That’s when his dad had bought Duffy’s, the bartender said.  One beer can for each year it’d been open since then.  His dad was dead now, but the bartender kept up the tradition.  There were years it’d been a little difficult to find an appropriate beer because his dad’s rule was, never repeat brands.  With all the microbreweries, now, though, it was a synch.

“Go ahead, ask him,” Jason said when Leon seemed about to let the bartender get away.

“Well, the thing is, I’m really interested in that 1970 Schaefer’s.  I’d be happy to pay you whatever you think is a fair price.”

“Sorry.  Not for sale.  It’s got sentimental value.  My dad put it up there himself.”

“Give you a hundred dollars for it.”

“I said it had sentimental value, Bub,” the bartender said, moving off.

“Wow, a hundred bucks.  You must really want that beer,” the little guy next to him said.  “I’ve been there, my friend.  Many’s the time I would’ve given my last dollar for a drink.  Like right now, in fact.  Problem is, I don’t have a dollar.”

Leon figured the easiest way to shut the guy up was to buy him a beer to suck on, so he caught the bartender’s eye, tapped on the bar, and said, “Beer for this gentleman here.”

“You’re a prince among men,” the guy said.  When he got the beer, he took one long drink and then set the glass down.  Turning to Leon, he said, “So, a 1970 Schaefer’s.  What’s so special about it?”

“Well, it’s kind of personal.  Something for my wife.”

The man held his hands up liked he was surrendering.

“’nuff said.  A man will do anything for his wife.  Correction.  A man should do anything for his wife.  I had a wife once.  A good woman.  Way too damn good for me.  I loved her more than anything in the world—anything except this here,” he said, lifting the glass of beer.

Leon glanced at Jason, and Jason gestured behind them, toward the door.  Leon had just started to slide off the barstool when the man grabbed his wrist.

“Do anything for that wife of yours, my friend, anything.  Do you understand what I’m saying?”


The man looked up at the rack of beer cans.

“So, the Schaefer’s is special to your wife?”

Before Leon could answer, the man suddenly vaulted up onto the bar, leaped across to the counter and stepped into the sink where the bartender washed glasses and mugs, lost his balance, reached up and grabbed the end of the beer-can rack pulling it loose from the wall, and when he released his hold as he crashed to the counter, the rack sprang back up and catapulted beer cans in all directions.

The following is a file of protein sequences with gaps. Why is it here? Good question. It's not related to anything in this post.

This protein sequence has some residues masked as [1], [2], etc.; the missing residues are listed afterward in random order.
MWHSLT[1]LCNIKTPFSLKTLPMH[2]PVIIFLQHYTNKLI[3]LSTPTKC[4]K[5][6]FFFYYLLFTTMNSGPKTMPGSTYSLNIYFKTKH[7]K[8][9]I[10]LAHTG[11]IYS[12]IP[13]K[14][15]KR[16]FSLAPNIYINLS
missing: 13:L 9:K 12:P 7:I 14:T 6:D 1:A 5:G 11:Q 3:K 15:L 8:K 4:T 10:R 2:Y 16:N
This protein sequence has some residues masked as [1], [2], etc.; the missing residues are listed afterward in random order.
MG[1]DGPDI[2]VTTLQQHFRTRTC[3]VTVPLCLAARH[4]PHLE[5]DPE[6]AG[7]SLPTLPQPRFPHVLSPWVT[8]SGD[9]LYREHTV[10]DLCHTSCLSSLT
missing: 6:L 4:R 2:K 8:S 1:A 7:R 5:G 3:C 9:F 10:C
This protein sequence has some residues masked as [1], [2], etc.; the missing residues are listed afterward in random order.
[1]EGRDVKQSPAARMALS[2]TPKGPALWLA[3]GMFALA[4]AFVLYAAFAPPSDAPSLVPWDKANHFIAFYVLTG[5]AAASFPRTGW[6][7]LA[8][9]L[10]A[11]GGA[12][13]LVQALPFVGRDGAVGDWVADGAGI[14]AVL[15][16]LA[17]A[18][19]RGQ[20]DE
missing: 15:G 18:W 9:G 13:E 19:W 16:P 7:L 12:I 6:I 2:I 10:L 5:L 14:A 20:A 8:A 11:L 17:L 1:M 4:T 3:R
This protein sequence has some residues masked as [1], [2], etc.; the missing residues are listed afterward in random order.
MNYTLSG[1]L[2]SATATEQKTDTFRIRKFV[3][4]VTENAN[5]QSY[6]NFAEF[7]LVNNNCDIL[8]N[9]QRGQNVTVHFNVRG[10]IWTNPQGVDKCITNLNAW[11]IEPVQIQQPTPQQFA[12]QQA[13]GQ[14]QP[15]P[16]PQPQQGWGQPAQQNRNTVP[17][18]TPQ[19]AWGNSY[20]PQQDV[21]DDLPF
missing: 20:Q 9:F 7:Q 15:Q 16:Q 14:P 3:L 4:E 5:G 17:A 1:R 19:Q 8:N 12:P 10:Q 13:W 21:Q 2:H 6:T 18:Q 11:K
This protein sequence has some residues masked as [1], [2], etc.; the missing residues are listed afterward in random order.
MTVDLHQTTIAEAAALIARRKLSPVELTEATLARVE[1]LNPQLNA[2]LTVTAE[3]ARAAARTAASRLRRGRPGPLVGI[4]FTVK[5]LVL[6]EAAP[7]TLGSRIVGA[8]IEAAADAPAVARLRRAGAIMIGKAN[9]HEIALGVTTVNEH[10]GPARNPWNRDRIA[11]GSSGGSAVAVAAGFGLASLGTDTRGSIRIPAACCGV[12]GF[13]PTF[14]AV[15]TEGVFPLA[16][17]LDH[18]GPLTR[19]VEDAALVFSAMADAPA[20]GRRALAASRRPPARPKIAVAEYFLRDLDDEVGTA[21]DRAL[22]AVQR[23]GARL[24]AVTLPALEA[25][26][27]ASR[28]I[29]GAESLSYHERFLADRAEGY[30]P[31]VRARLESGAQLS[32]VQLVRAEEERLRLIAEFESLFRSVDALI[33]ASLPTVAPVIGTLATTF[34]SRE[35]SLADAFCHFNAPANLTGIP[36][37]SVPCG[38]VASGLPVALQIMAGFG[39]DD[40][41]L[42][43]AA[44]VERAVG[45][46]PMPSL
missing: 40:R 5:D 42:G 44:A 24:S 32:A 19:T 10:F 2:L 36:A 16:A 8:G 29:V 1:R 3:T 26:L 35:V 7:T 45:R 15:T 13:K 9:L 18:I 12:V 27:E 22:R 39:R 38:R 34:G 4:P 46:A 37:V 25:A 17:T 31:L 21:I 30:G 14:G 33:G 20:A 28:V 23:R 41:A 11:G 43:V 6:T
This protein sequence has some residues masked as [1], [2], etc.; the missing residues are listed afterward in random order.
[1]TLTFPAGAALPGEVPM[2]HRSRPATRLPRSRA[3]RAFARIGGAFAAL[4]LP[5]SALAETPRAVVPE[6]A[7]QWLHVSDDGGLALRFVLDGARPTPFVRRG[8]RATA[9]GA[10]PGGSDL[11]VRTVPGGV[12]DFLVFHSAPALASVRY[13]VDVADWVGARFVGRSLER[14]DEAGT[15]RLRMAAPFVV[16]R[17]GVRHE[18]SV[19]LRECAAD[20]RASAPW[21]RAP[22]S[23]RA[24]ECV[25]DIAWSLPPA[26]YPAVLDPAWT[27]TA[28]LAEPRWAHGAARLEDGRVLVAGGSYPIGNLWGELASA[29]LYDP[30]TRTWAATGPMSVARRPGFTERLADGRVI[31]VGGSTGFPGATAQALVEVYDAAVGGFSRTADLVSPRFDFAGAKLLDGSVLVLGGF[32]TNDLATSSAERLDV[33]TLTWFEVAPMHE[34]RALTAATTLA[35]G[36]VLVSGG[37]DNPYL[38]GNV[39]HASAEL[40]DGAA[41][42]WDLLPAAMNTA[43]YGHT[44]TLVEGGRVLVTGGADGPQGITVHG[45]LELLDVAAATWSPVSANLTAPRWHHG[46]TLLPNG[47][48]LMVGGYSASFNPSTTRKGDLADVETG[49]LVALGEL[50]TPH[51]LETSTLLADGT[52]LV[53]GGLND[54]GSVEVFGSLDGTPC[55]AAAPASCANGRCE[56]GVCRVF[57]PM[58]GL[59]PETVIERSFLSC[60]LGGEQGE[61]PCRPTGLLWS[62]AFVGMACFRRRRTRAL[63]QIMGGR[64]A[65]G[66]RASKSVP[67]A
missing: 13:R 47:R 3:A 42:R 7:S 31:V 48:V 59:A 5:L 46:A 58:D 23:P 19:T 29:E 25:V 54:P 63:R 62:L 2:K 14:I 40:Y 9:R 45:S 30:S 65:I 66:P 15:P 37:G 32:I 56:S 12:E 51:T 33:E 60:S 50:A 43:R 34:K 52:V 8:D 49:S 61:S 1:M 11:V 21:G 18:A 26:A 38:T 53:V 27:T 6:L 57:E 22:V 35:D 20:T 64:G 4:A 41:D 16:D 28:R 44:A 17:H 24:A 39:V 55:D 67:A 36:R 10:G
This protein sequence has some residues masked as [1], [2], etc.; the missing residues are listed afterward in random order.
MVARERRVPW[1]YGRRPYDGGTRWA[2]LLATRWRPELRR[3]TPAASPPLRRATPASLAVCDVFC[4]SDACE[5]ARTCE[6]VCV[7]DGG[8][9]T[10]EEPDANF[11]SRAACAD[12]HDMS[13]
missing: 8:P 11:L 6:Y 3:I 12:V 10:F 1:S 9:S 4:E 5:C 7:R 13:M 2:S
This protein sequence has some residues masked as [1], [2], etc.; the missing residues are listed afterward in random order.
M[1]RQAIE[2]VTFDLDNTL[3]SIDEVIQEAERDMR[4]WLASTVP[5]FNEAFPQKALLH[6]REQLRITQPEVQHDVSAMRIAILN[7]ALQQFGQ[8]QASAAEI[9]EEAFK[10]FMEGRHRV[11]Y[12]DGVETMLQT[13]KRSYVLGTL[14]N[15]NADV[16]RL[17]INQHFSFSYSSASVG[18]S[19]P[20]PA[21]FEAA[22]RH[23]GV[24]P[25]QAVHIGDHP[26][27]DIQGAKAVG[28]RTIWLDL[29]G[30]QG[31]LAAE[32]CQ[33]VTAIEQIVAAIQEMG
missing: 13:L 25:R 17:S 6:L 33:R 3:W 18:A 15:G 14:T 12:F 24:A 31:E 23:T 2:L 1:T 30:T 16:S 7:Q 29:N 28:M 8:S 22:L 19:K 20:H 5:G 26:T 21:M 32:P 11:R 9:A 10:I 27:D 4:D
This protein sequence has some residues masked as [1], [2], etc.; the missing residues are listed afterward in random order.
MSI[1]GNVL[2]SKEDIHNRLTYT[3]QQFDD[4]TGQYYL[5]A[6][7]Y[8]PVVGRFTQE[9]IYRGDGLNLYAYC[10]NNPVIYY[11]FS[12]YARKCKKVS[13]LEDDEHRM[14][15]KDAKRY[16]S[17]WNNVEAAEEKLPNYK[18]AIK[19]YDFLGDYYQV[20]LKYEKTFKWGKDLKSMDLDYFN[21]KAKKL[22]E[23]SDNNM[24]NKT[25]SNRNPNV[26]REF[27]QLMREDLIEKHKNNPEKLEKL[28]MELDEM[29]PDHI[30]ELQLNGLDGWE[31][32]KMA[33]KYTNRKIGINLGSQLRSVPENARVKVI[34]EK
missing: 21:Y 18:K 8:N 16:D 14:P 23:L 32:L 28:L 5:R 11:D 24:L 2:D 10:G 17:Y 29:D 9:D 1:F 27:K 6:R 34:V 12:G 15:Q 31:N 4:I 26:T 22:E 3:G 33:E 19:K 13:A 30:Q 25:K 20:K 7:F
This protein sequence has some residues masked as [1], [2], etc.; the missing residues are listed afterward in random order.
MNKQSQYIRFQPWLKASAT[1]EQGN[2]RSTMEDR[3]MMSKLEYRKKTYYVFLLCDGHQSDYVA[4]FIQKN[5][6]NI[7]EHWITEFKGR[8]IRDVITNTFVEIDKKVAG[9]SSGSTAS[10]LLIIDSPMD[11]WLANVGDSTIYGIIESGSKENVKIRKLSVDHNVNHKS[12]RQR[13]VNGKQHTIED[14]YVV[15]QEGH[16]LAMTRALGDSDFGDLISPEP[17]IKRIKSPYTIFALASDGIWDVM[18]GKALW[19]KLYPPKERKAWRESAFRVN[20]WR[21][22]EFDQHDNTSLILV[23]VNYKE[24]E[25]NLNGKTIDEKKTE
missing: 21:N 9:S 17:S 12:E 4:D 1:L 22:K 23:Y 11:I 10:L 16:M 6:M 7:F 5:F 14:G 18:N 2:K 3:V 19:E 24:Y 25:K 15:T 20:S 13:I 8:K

There ensued something like a rugby scrum around and on top of the bar.

“I’m calling the goddamn cops!” the bartender, somewhere in the middle of the mad scramble, bellowed.

“Let’s get the hell out of here,” Jason said.


They got in Jason’s car, parked on 116th Street.  Leon started to laugh.

Jason, who’d obviously been shaken by the melee and had kept looking back over his shoulder as he rushed Leon away from  the tavern, leaned back in his seat, chuckled, and said, “Yeah, I guess it was pretty funny.”

“It sure was.  But you want to see the funniest thing?”

“What’s that?”

Leon reached under the tacky Hawaiian shirt he’d put on for his night on the town and pulled out the beer can.

“The Schaefer’s!”

“The only one to have . . .”

 “ . . . when you’re having more than one!”


When they got back home, Peggy didn’t even wait for them to close the door behind them before she charged past and said without turning around, “I’ve got an errand to run.  I’ll be back in a minute.”

Jason went upstairs to check on the boys, and Leon went into the kitchen, pulled the tab off the Schaefer’s, and poured the beer down the sink.  Then, the pull-tab on his pinkie, he went into the living room and waited for Peggy to return.

Fifteen minutes later, she still wasn’t back.  He went up to their bedroom.  That’d be better than the living room for presenting her with the ring, anyway.  More privacy.

The note was lying on the throw pillow on his side of the bed.

I’ve found the ring.  I’m taking it down to the beach to throw it in  the ocean.  That’s where we always dump our trash in New York City.


 Leon headed for the beach.

They lived at the Boulevard end of a beach block, so it took him only a few minutes to get to the pedestrian gate in the sea wall, where he paused.

He hadn’t been to the beach twice since Jason was too small to go down by himself.  He hated sand, hated the gritty feel of it on his neck, between his toes.  But he had to find Peggy, so he struck off across the beach and within two steps felt sand pouring into his loafers.

The beach wasn’t crowded like it would be in the daytime, but there were plenty of people around, mostly teenagers huddled under blankets by twos, making out, or gathered in larger groups drinking beer.  They eyed him warily as he passed since drinking alcohol on the beach was illegal.  Did he look like a cop?  Leon Gorey, plainclothesman, oldest active cop in Queens!

He finally saw Peggy standing at the edge of the water some distance from their beach block, almost down to where the boardwalk began.

“Hi, Peggy,” he said when he was still twenty feet away.  He didn’t want to startle her by walking right up behind her.